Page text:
THE 1980s SAX SOLO INTERMISSION
A few months prior to Smith's one-hander against Miami I attended the Bamboozle Festival on the beach in Asbury Park, NJ. It consisted of standing in the ocean for two sun-drenched days while eating kimchi tacos, sipping bourbon and consuming a pretty exceptional lineup. Foo Fighters jumped in a helicopter when they finished and flew straight to play the Saturday Night Live season finale. Fun memory.
Our 80s sax solo journey through the 2019 season takes us to that exact same beach. This video was shot there 25 years earlier, prior to the invention of kimchi tacos. Our artist is Debbie Gibson, the subject is unrequited teenage Tiger Beat love and the clothing is vintage 80s time machine.
Let's answer our two questions.
Is the soloist in this video actually playing the saxophone?
Curious George's cool uncle got into the molly again, and he appears to have broken into an abandoned New Jersey warehouse to play what's probably a stolen woodwind. Frankie Valli/Jersey Boys/streetlight musical authenticity statutes would normally require us to give him the benefit of the doubt.
But alas, he's just an actor. Jeffrey Smith played the sax on Dreams and that ain't him. So, no.
Does this saxophone solo slap?
The improvisation and timbre here are unimpeachable. Only in My Dreams is a certified banger, as 80s poppy ear worms often were. We rate this sax solo as: Slaps Hard.
There is a bourbon for every situation. Sometimes the spirits and the events overlap, which means that where bourbon is concerned there can be more than one worthy choice.
The thermometer should scrape the 90 degree mark this Saturday during Ohio State tailgating hours. Fortunately, bourbon's versatility allows it to be both an effective heater and coolant. For the Miami game we're going to tap the latter.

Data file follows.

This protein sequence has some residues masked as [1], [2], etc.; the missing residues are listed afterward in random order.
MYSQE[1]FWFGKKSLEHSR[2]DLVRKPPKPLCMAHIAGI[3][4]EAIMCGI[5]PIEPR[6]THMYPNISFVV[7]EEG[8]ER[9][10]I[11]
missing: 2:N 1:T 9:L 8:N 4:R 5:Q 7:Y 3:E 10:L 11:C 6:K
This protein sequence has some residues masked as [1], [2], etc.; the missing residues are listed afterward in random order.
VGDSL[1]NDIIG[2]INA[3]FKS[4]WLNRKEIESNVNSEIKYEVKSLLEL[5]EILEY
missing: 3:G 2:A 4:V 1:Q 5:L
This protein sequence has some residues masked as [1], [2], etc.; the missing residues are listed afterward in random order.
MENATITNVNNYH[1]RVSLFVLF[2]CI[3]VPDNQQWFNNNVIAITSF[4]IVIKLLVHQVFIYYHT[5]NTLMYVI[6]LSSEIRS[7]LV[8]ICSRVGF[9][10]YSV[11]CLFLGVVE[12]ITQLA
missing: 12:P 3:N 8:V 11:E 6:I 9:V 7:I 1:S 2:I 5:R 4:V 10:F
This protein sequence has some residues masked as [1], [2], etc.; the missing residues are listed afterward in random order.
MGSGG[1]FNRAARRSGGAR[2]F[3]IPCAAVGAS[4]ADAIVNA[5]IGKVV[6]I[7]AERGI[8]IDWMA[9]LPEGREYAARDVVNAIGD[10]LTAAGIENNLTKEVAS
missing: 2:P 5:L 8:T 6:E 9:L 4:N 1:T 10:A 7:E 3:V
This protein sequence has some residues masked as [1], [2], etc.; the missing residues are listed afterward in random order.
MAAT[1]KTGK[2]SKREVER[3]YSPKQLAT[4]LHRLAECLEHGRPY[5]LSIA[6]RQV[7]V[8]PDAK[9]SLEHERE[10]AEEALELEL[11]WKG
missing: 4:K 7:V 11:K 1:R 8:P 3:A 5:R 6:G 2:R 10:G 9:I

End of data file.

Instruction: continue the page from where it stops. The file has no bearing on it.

A Paper Plane takes bourbon's versatility further. You can mix one up for yourself pretty easily - but - you can also premix an entire batch for all your rowdy friends to enjoy while you dazzle them with Philly Brown/Verlon Reed trivia. Here's how you do it. Total prep time is just under a minute.
Grab a bottle of Yellowstone - it shouldn't run more than $40. Straight up, it's sweet, woody and absolutely just okay for a second-shelfer which is why hipsters haven't begun hoarding it.
You'll also need bottles of Amaro and Aperol - those combined shouldn't cost you another $40. Last, you'll need four lemons and a half-gallon of passionfruit juice; more if want to dilute the booze. Slice the lemons into chunks, remove the seeds, place them into your tailgating beverage dispenser and then empty a small bag of ice over them.
|YELLOWSTONE BOURBON||ONE BOTTLE|
|PASSIONFRUIT JUICE||HALF GALLON|
Now pour your three bottles of booze and the passionfruit juice over the top. Take a spatula or whatever clean, long kitchen item you have that won't hurt you or damage your tailgating beverage dispenser and give the mixture a few stirs before tightly sealing the cap for transport to campus.
You're ready to serve Paper Planes out of the back of your car now. They can be poured into fancy boulevardier glasses near a candle as pictured from my dinner last weekend or they can be sipped out of red Solo cups with the sun on your face.
Versatile. Cold. Cool. Refreshing. Don't forget your sunblock on Saturday.
SAY SOMETHING NICE
Justin Fields has started three college games now, and our red pen-wielding tribe hasn't been shy about circling what he's done wrong. Most notably, Fields has held onto the ball for too long on several passing plays, either taking hits no one wants him to take or a sack in lieu of a throwaway.
One aspect of this criticism our red pens might have missed is that the reason Fields has had all day to either throw or be indecisive on several occasions is because Greg Studrawa's unit has been blocking its ass off.
Last season pass blocking wasn't much of a problem, protecting a far less mobile but more seasoned quarterback. It was run blocking that suffered for most of the season, partially because of No.7's non-threat to release. One year and four new starters later, J.K. Dobbins is getting a chance at a third and four step with the ball in his hands - steps he was routinely taking in 2018 with defenders already up in his personal space.
Defenses are only going to get stiffer this season, but this is already several better neighborhoods away from where we were slumming during the 2018 non-conference slate - and that unit had linemen who are now earning paychecks. Slobs back? It's early, but it's looking slobby thus far.
Thank you for getting Situational today. Go Bucks. Beat
Indiana Miami. Beat Miami.